The People’s Movement South Africa, Section27 and Treatment Action Campaign hosted the National Health Assembly on 24-26 June 2016, which was attended by 156 delegates from 31 organisations.
The reports and documents of the Assemble are below.
The People’s Health Manifesto
In 2016, the South African Constitution celebrates 20 years since it was signed into law by former President Nelson Mandela on 10 December 1996 in Sharpeville. The Constitution aims to redress the injustices of the past and to create a society founded on equality, human dignity, social justice and fundamental human rights. The Constitution most importantly entrenches the rights of everyone to have access to health care services and to reproductive health care, the right to not be refused emergency medical services and rights to a range of social determinants of health. The vision for our society that is enshrined in our Constitution is clear: it is of a society whose health system is undergirded by equality and human dignity. Despite our massive burden of disease and inequalities in health outcomes, not one of our political parties addressed health adequately in their manifestos during the campaigning for the recent local government election. We therefore, challenge all political parties to adopt the People’s Health Manifesto.
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Themes Identifying The Current Health Crisis
1. Lack of meaningful community participation
Community Participation is fundamental to Primary Health Care and to achieving health for all. But the way community participation is being addressed in South Africa is very problematic. For example, Health Committees, established by the National Health Act, are often given very little powers, are not given support and lack training in skills to provide oversight of the services? How can we improve it so that communities have a real voice? How can we make community participation in health meaningful in South Africa?
2. Human resources for health
Community Health Workers are key members of the broader health teams. But our policies pay lip service to CHWs, many CHWs are employed under very poor working conditions with lack of support. If South Africa is going to achieve universal coverage in health, it needs to take seriously what CHWs can bring. What should their roles and functions be? How can we address the challenges they face? To whom should they be accountable? How should they best be supported in our health system?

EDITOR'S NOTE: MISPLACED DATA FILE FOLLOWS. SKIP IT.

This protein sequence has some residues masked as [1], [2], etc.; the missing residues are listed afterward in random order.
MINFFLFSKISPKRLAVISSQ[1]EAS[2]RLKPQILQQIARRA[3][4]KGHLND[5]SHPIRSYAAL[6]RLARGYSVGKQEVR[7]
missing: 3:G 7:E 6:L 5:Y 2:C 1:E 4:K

3. Leadership and management
We have a lot of managers in our health system but we do not have a strong health system to show for it. How can we ensure that our health facilities are properly managed and our health system shows strong leadership? What can civil society do to build the capacity of our health system to be responsive, equitable and effective through excellent leadership and management? How can communities hold management and government accountable?
4. Challenges facing programmes tackling HIV/AIDS & TB
HIV/AIDS and TB are amongst the biggest challenges facing South Africa. But these programmes are hampered by frequent stock-outs and poor access in many areas. When our health programmes go wrong, the health of all in South Africa suffer. How can we campaign more effectively for universal access? What can civil society do to strengthen how the health system responds to the big disease burdens facing the country?
5. Privatisation and impact on people’s health
The private health care system is based on the business model, where the main objective is to increase profits for shareholders. It is inherently inequitable, and therefore not compatible with the principle of health as a public good and a fundamental human right. Furthermore, it reproduces and reinforces other inequalities in society. Inequality is a major social determinant of health, with harmful impacts on both the rich and the poor. What can we do about changing the inequity that comes from the public-private divide? How can we have a health system that does not allow privatisation to steal from the people’s health? What should civil society be doing to end inequalities between public and private sectors?
6. The causes of the causes of ill-health
The determinants of health are much wider than the health services. They are social, political, economic, environmental and cultural. They need upstream interventions to promote health and prevent disease. Many vested interests will want to continue selling products that are harmful to health, promote practices that maximise their ability to make profits and will seek to influence policies to suit their interests. What should civil society do to tackle the social determinants of health? How can we address upstream intervention and make sure government does not allow vested interests to shape our health?
You may read more documents by clicking below.